Application Life Cycle Hooks

Because feature-u is in control of launching your application, it has a unique opportunity to introduce Application Life Cycle Hooks. These hooks allow your features to initialize themselves, performing app-specific initialization and even inject static content in the root of your DOM.

Three hooks are provided through the following built-in Feature aspects:

  1. Feature.appWillStart - invoked early in app startup (supports accumulative static root DOM injection)
  2. Feature.appInit - invoked later in app startup (supports blocking async initialization)
  3. Feature.appDidStart - invoked when app startup completes (triggers "app is running" processes)

App Initialization

Application Life Cycle Hooks greatly simplify your app's mainline startup process, because initialization specific to a given feature can be encapsulated in that feature.


The Feature appWillStart() life-cycle hook is invoked one time, very early in the app startup process. It supports both general app-specific initialization, as well as accumulative static root DOM injection.

API: appWillStart({fassets, curRootAppElm}): rootAppElm | void

Here you may perform any type of general initialization that is required by your feature. The following example initializes a PWA service worker:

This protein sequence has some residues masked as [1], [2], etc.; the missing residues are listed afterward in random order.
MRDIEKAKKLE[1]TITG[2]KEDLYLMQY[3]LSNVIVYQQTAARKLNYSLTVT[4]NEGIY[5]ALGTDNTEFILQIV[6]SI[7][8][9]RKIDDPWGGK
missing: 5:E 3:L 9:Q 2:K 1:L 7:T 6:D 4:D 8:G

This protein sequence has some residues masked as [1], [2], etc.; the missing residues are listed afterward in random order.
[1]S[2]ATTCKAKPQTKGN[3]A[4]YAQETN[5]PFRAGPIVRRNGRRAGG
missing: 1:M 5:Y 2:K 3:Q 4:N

appWillStart({fassets, curRootAppElm}) {

Injecting DOM Content

In addition, the appWillStart() life-cycle hook can optionally inject static content in the app's DOM root. Any return is interpreted as the app's new rootAppElm (an accumulative process ... see below).

Here is an example that injects new root-level content:

appWillStart({fassets, curRootAppElm}) {
  ... other app-specific initialization here ...
  return (
    <Drawer ...>

Here is an example of injecting a new sibling to curRootAppElm (using React Fragments):

appWillStart: ({fassets, curRootAppElm}) => (


You may have noticed (in the examples above) that injecting DOM content (via the function return) is an accumulative process. Any new rootAppElm returned from this hook must include the supplied curRootAppElm parameter.

The curRootAppElm parameter (when non-null) represents content from other features (within your app) or aspects (used by your app). As a result, by including it in your injection, it accommodates the accumulative process of other feature/aspect injections!

This is outside the control of feature-u, and if you neglect to do it, you will be silently dropping content on the floor ... wondering why some feature/aspect is NOT working.

This constraint even extends to cases where the content you are injecting doesn't support children. In this case you need to throw an error, and emit applicable context in a log. Here is an example:

appWillStart({fassets, curRootAppElm}) {
  // MyContent does NOT support children
  // ... insure we don't clobber any supplied content
  if (curRootAppElm) {
    const msg = "***ERROR*** <MyContent> does NOT support children " +
                "but another feature/aspect is attempting to inject it's content. " +
                "Please resolve either by adjusting the feature expansion order, " +
                "or promoting <MyContent> through the conflicting artifact.";
    console.log(`${msg} ... conflicting artifact:`, curRootAppElm);
    throw new Error(msg);